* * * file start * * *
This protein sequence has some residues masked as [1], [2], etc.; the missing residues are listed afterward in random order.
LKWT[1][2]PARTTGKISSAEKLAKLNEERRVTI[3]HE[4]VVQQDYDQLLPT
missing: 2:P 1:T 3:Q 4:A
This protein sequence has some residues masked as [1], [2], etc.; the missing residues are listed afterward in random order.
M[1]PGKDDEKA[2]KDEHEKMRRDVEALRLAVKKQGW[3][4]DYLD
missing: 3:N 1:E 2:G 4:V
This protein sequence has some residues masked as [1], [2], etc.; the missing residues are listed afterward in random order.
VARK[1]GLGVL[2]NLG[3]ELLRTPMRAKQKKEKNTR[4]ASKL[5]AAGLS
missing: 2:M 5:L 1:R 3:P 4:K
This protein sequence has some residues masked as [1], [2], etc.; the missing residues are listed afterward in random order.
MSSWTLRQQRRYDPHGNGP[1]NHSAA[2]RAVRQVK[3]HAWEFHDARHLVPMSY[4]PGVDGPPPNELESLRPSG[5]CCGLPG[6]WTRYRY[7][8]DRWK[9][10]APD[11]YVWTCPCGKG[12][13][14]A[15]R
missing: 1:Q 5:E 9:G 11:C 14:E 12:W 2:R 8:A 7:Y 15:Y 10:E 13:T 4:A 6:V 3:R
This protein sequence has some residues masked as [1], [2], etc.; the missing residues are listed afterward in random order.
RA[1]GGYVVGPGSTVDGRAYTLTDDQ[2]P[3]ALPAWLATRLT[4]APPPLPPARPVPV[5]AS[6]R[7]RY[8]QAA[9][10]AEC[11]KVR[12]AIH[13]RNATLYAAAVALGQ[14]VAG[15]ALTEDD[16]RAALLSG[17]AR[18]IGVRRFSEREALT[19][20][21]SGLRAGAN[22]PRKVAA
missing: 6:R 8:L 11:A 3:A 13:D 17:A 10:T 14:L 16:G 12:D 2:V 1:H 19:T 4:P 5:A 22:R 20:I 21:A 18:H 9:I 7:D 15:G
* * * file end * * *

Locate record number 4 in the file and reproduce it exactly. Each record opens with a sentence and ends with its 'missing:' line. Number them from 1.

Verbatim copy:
This protein sequence has some residues masked as [1], [2], etc.; the missing residues are listed afterward in random order.
MSSWTLRQQRRYDPHGNGP[1]NHSAA[2]RAVRQVK[3]HAWEFHDARHLVPMSY[4]PGVDGPPPNELESLRPSG[5]CCGLPG[6]WTRYRY[7][8]DRWK[9][10]APD[11]YVWTCPCGKG[12][13][14]A[15]R
missing: 1:Q 5:E 9:G 11:C 14:E 12:W 2:R 8:A 7:Y 15:Y 10:E 13:T 4:A 6:V 3:R